As a producer and composer Peter Kutin realised a wide variety of works within the field of contemporary and experimental electronic music, often combined with formats such as cinema, film, composition, theatre, light and sound art. His projects have been shown at various music and film festivals. Peter Kutin was awarded several prizes, among others the Karl-Szuka-Preis for the production „Desert Bloom“ in 2016 (together with Christina Kubisch and Florian Kindlinger). He has worked with a variety of musicians, composers, theatre / film directors as well as investigative journalists including Billy Roisz, Christina Kubisch, Nikolaus Geyrhalter, Martin Siewert, Daniel Hösl, Fritz Ofner, Radian, God’s Entertainment and Katharina Copony.
What makes artistic collaboration work?
I guess that if there would be a clear answer to this question, then we reached the point where we have to rethink the term of ‘art’ in general, because then we can let machines do all the work. I believe that there are hopefully too many factors involved, making it impossible that a successful collaboration can neither be predicted nor later analyzed in all its details… there will always be ’Feinstaub’, ‘Unschärfe’ and ‘Chaos’.
I personally work in many different art-fields, cross-genre so to say – and everywhere not only the tools, rooms, overall contexts but also the whole system and its psychology –the pressure, the money-situation, the amount of people involved, the timeframe, the expectations and experiences of the audience etc. differ quite drastically. So every collaboration opens a completely new territory and is therefore hard to be generalized.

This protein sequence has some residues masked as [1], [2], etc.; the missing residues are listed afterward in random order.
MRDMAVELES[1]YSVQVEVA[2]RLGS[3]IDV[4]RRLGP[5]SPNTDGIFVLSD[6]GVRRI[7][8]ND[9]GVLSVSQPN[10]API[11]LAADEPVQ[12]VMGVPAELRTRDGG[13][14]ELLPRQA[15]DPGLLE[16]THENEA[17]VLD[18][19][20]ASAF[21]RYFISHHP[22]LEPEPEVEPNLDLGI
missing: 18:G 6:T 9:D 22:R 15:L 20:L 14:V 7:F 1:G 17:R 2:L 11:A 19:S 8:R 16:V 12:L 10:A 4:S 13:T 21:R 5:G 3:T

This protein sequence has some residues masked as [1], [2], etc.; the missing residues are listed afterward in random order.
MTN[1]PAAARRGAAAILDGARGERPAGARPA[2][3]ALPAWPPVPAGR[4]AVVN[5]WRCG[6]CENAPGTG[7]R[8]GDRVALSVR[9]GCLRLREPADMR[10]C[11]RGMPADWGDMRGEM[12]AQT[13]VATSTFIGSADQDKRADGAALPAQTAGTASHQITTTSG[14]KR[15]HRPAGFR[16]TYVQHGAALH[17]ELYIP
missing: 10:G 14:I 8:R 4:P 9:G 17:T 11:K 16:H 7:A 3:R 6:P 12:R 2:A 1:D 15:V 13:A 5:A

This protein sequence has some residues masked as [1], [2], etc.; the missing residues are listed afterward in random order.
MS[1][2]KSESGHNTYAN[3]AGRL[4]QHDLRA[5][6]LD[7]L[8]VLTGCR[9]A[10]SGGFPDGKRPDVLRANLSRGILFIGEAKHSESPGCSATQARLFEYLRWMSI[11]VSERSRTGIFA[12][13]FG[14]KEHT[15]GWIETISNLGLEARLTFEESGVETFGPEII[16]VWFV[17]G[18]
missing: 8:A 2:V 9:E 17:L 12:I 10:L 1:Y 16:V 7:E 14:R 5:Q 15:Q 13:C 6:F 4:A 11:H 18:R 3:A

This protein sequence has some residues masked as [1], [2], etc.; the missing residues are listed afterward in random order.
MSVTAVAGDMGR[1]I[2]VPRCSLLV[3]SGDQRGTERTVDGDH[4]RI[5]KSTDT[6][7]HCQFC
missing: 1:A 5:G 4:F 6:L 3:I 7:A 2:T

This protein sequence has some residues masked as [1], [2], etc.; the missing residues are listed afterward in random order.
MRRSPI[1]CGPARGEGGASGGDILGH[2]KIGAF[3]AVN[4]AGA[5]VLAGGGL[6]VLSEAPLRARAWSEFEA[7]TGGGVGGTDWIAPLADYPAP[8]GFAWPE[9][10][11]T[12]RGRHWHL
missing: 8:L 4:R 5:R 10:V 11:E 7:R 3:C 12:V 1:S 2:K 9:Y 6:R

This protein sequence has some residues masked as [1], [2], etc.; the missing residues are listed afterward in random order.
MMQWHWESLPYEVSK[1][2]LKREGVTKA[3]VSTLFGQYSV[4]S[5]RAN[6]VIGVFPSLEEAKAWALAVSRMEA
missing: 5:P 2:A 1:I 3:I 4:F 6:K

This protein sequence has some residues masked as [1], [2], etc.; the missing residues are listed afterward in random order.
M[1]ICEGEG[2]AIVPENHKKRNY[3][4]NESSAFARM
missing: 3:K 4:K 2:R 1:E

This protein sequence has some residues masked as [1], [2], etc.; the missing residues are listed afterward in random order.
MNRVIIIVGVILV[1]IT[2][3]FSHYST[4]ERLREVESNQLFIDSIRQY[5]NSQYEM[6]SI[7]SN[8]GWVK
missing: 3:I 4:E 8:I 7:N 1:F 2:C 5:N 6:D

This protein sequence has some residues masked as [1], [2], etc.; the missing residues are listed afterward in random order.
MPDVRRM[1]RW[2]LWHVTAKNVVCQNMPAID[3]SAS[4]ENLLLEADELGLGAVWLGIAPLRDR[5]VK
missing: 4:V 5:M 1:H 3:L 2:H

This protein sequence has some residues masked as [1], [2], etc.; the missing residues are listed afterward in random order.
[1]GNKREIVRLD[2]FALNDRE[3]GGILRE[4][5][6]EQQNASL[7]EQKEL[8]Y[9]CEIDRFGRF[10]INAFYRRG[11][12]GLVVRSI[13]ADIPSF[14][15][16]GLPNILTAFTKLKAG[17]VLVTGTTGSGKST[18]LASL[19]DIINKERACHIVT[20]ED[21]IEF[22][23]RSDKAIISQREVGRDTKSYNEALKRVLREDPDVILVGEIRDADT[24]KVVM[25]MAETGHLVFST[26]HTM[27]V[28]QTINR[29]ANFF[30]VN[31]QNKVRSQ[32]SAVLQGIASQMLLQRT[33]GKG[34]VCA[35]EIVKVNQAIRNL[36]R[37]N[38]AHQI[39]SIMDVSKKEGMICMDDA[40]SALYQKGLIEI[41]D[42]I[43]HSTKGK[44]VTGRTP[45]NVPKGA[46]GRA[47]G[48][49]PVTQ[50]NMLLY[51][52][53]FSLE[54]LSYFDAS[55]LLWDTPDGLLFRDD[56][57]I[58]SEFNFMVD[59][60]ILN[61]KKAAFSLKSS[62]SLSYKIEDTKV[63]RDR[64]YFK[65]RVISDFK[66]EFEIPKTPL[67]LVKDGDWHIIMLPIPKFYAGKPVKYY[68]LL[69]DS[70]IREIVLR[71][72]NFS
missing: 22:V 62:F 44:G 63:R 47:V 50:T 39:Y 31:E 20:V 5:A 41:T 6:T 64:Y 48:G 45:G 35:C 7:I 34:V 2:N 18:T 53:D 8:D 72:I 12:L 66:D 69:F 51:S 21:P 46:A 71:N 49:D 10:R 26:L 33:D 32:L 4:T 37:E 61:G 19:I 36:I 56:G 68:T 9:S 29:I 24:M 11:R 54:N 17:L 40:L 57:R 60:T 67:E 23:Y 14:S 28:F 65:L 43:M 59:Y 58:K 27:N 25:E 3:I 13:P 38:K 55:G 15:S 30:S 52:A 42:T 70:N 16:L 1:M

A fact concerning myself that seems to be a constant though is that I can only tell from a distance if things have turned out ok. It’s the moment when I look at the work with an emotionally disconnected state of mind – this might be days, weeks or months later… if you still think by then that you created something that kicked you off balance and you still don’t know for a 100% why, then an artistic collaboration or even also a solo show worked out or turned into a piece of art.
How important is the context, in which you perform, to you?
For me there are very clear boarders from a politically aspect where not to put my toes or tones in.
With God’s Entertainment (the performance group I work with here), we always adapt the work to the situation – that doesn’t mean only to the room or space and its size and acoustics but also in terms of the festival’s theme and its audience, surroundings as well as the country and city we are in, etc. We look closely at all these elements and try to create a confrontation for ourselves and the audience in order to open an additional inspirational corridor. So, we work maybe within an extended context compared to projects that are meant to go on ‘tour’ and therefore don’t need to change or adapt.
… but one could easily write a thesis about art and context…
Is music science? Why (not)?
A wolf and a fox are both mammals living in the forest. But they are not the same animal.